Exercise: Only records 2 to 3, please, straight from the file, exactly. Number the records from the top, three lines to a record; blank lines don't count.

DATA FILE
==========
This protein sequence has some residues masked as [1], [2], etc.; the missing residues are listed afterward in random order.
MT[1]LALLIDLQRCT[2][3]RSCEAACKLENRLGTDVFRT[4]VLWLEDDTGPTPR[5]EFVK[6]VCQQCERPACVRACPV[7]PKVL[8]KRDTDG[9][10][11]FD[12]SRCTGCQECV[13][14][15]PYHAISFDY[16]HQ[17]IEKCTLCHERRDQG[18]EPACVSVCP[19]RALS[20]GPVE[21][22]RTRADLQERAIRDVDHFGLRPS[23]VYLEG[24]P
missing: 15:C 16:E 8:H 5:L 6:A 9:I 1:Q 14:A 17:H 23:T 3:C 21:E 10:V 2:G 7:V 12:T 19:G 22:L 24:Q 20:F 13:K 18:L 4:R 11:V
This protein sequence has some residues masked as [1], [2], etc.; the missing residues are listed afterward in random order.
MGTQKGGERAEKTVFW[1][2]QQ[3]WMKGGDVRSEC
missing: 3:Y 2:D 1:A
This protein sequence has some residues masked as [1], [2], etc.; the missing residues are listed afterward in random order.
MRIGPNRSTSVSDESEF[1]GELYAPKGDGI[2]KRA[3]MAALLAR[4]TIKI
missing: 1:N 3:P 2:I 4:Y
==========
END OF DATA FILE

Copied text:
This protein sequence has some residues masked as [1], [2], etc.; the missing residues are listed afterward in random order.
MGTQKGGERAEKTVFW[1][2]QQ[3]WMKGGDVRSEC
missing: 3:Y 2:D 1:A
This protein sequence has some residues masked as [1], [2], etc.; the missing residues are listed afterward in random order.
MRIGPNRSTSVSDESEF[1]GELYAPKGDGI[2]KRA[3]MAALLAR[4]TIKI
missing: 1:N 3:P 2:I 4:Y